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No twentieth-century figure has had a more profound effect on the worlds of literature, film, politics, historical debate, and the culture wars than Gore Vidal. Anchored by intimate one-on-one interviews with the man himself, this is a fascinating and wholly entertaining portrait of the last lion of the age of American liberalism. Commentary by those who knew him best—including filmmaker/nephew Burr Steers and the late Christopher Hitchens—blends with footage from Vidal’s legendary on-air career to remind us why he will forever stand as one of the most brilliant and fearless critics of our time. This is Gore Vidal’s last word and testimony.

Languages of the United States



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Many languages are used, or historically have been used in the United States. The most commonly used language is English. There are also many languages indigenous to North America or to U.S. states or holdings in the Pacific region. Languages brought to the country by colonists or immigrants from Europe, Asia, or other parts of the world make up a large portion of the languages currently used; several languages, including creoles and sign languages, have also developed in the United States. Approximately 337 languages are spoken or signed by the population, of which 176 are indigenous to the area. Fifty-two languages formerly spoken in the country’s territory are now extinct.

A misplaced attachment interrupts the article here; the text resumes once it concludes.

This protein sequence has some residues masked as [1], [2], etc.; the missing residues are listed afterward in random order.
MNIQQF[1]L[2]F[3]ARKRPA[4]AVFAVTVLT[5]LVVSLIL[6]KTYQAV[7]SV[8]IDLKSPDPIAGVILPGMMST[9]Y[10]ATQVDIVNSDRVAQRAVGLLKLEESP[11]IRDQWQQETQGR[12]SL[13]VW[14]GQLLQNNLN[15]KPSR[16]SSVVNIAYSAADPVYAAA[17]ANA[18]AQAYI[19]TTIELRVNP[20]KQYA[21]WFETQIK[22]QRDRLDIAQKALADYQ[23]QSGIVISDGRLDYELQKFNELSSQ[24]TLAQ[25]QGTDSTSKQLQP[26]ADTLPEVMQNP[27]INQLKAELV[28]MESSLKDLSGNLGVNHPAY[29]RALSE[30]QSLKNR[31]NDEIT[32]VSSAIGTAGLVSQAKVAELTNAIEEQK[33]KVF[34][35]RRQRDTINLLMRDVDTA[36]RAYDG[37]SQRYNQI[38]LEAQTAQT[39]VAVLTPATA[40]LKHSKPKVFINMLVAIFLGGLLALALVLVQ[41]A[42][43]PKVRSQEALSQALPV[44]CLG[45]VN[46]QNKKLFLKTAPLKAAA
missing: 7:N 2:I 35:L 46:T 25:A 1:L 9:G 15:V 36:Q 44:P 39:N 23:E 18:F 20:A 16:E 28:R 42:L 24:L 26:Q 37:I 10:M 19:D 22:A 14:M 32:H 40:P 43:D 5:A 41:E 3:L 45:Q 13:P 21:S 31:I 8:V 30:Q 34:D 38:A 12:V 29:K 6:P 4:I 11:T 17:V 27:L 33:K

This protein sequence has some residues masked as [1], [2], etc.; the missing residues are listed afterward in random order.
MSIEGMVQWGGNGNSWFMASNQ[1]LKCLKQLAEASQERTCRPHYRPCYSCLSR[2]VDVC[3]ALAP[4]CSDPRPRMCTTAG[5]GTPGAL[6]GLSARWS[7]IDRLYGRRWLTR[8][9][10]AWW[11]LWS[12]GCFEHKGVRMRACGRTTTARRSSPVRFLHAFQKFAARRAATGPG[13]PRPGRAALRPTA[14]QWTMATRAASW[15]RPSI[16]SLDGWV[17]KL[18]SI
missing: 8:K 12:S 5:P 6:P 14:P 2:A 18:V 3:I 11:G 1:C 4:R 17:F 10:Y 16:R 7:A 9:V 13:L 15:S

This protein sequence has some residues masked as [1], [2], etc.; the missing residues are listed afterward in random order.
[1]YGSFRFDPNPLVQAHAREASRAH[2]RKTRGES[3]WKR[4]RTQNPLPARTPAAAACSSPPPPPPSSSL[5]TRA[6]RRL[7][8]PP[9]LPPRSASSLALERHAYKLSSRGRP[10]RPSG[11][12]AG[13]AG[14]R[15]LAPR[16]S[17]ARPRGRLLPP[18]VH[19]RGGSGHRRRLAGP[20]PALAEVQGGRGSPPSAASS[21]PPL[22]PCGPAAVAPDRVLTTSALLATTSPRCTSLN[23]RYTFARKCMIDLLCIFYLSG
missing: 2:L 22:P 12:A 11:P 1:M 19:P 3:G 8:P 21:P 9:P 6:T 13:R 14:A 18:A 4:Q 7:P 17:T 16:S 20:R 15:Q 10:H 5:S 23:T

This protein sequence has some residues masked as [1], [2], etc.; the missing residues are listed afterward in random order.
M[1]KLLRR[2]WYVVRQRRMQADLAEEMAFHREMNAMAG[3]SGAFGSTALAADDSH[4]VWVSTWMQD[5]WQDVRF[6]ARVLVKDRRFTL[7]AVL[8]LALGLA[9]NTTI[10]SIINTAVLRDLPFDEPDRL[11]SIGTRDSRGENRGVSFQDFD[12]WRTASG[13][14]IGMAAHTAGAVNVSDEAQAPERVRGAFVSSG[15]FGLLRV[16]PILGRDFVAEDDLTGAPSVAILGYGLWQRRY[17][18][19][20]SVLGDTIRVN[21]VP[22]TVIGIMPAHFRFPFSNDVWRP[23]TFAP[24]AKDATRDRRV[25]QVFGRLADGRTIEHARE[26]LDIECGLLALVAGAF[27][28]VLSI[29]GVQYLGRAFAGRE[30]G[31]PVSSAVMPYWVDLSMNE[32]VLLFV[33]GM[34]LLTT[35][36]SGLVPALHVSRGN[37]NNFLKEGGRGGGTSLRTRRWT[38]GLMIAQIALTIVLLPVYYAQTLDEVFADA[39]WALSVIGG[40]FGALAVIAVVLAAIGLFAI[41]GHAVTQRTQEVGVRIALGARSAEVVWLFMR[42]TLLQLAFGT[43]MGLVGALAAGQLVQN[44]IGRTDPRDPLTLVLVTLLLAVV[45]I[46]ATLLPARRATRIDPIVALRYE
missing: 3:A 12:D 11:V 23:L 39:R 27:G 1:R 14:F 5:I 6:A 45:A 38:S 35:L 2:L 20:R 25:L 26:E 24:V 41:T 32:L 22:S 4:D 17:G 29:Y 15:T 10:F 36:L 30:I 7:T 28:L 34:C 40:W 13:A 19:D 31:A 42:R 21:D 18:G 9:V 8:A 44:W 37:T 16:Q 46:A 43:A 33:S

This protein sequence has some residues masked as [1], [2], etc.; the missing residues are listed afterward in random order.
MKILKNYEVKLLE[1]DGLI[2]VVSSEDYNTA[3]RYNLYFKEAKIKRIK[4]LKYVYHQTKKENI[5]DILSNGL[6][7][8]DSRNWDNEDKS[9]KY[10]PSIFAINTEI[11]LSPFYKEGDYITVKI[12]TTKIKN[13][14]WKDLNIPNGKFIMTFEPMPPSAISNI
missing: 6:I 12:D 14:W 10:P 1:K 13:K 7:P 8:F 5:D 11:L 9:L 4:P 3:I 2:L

The most common language in the United States is known as American English. English is the de facto national language of the United States, with 80% of the population claiming it as a mother tongue, and some 95% claiming to speak it “well” or “very well”. However, no official language exists at the federal level. There have been several proposals to make English the national language in amendments to immigration reform bills, but none of these bills has become law with the amendment intact. The situation is quite varied at the state and territorial levels, with some states mirroring the federal policy of adopting no official language in a de jure capacity, others adopting English alone, others officially adopting English as well as local languages, and still others adopting a policy of de facto bilingualism.